Riot police, steel barriers and water cannons surrounded Mexico's Congress in Mexico City as protesters promised to stop President Vicente Fox from delivering his final state-of-the-nation address yesterday, fueling fears the country's electoral crisis could turn violent.
Fox's aides have said the president would arrive at Congress no matter what for the annual political ritual.
Legislators from Andres Manuel Lopez Obrador's Party of the Democratic Revolution (PRD) hope to prevent Fox from making the annual presidential address to Congress.
Aside from their allegations that vote counts were tampered with, leftists accuse Fox of illegally aiding conservative Felipe Calderon's campaign and funding his attacks on Lopez Obrador, who he called a danger to Mexico.
PRD deputies are expected to either drown Fox out with heckling or physically stop him from taking the podium to speak.
Calderon, who won the election by 244,000 votes out of 41 million, is expected to be named president-elect any day after the top electoral court last week threw out Lopez Obrador's fraud claims and refused a full recount he demanded.
Lopez Obrador told his supporters to gather in the central Zocalo square three hours ahead of the speech at 7pm but he did not say if they would try to march on the Congress building several kilometers away.
Thousands of protesters are already blocking the capital's center with weeks-old tent camps draped with banners calling Fox a "traitor to democracy."
Some lawmakers, worried about a confrontation, have urged Fox to stay at the presidential residence and give his speech over a video link. Others have said he should submit his annual written report in person -- as specified in the Constitution -- and leave.
Both sides have exchanged threats and angry warnings.
"The president insulted our movement and of course our movement will respond," the PRD president Leonel Cota said.
"Security teams better not touch a hair on the heads of our comrades and fellow lawmakers," warned Gerardo Fernandez, a PRD spokesman.
Deputies from Fox's National Action Party (PAN) have vowed to try to stop the leftists from halting the address.
Government officials have suggested the president might not even try to speak if the atmosphere is too rowdy, instead handing a written copy of his speech to Congress.
FRENCH AID: Paris has sent a navy ship and aircraft from Reunion Island with some pollution control equipment, but rough seas are spreading the oil spill The operator of a Japanese bulk carrier which ran aground off Mauritius in the Indian Ocean yesterday apologized for a major oil spill, which officials and environmentalists say is creating an ecological disaster, as police prepared to board the ship. The MV Wakashio, operated by Mitsui OSK Lines, struck the reef on Mauritius’ southeast coast on July 25. “We apologize profusely and deeply for the great trouble we have caused,” Mitsui OSK Lines executive vice president Akihiko Ono said at a news conference in Tokyo. The company would “do everything in their power to resolve the issue,” he said. At least 1,000 tonnes of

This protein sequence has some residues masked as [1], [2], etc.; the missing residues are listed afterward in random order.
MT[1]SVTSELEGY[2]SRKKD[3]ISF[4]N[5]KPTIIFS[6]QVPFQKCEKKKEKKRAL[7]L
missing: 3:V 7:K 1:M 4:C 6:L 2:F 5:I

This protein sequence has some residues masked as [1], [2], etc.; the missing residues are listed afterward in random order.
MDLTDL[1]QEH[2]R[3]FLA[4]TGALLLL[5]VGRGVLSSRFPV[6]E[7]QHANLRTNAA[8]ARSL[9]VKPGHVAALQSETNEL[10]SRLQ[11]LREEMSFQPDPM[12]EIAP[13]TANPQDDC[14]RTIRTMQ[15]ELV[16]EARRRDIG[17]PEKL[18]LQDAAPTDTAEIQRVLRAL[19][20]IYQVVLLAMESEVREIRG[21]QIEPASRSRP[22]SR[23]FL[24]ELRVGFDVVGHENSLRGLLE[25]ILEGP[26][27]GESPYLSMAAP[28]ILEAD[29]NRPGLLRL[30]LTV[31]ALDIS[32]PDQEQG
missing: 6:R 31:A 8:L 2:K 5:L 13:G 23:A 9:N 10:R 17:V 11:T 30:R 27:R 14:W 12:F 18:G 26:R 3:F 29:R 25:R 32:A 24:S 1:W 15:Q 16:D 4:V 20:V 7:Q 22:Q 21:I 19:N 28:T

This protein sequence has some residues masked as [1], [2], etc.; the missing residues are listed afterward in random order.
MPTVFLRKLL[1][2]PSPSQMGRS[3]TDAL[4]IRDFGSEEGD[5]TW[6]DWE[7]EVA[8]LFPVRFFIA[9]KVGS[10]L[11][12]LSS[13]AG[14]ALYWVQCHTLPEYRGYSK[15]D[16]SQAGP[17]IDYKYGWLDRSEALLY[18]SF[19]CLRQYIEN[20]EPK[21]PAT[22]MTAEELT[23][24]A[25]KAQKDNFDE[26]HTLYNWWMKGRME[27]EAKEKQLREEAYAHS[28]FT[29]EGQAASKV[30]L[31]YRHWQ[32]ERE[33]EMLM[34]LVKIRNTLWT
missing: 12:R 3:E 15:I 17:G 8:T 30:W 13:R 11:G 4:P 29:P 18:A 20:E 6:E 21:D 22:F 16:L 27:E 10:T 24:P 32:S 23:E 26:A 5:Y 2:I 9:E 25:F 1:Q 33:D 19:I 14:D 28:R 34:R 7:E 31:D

They stand as eyesores to most passers-by and potential public health risks to authorities, decaying buildings wrapped in tangles of exposed wire, studded with protruding leaky plastic pipes, vegetation billowing from cracks and terraces where particulates from polluted air have accumulated over time. With skyscrapers and ultramodern developments on every side, some of these “nail houses” are also sitting on land worth millions of dollars in Shenzhen’s inferno of a property market, where new-unit and second-hand home prices rival London. In battles over land and development, the nail house phenomenon has become widespread throughout China over the past two decades, with owners
An Italian alpine resort on Friday remained on high alert over fears that a vast chunk of a glacier on the slopes of the Mont Blanc massif could plummet in high temperatures. “No one gets through! No cars, bikes or pedestrians,” was the message at a checkpoint where an automatic barrier and two guards blocked the small road snaking up into a lush valley below the Planpincieux glacier, near the town of Courmayeur and the Italian-French border. The blockade has largely been greeted with contempt by the locals, one of whom said: “It’s a joke.” The huge ice block measuring around 500,000 cubic
The Foreign Correspondents’ Club of Hong Kong (FCC) yesterday said that reporters in the territory were experiencing “highly unusual” visas problems, and called on the US and China to stop using the media as a political weapon. Journalists have been caught up in US-China tensions, with both sides placing limits or expelling reporters from their territories in the past few months. Now the spat is filtering into Hong Kong, a regional press hub nominally in charge of its own immigration policies. The FCC said in a statement that multiple media firms had reported delays getting visas in recent months. “The delays have affected journalists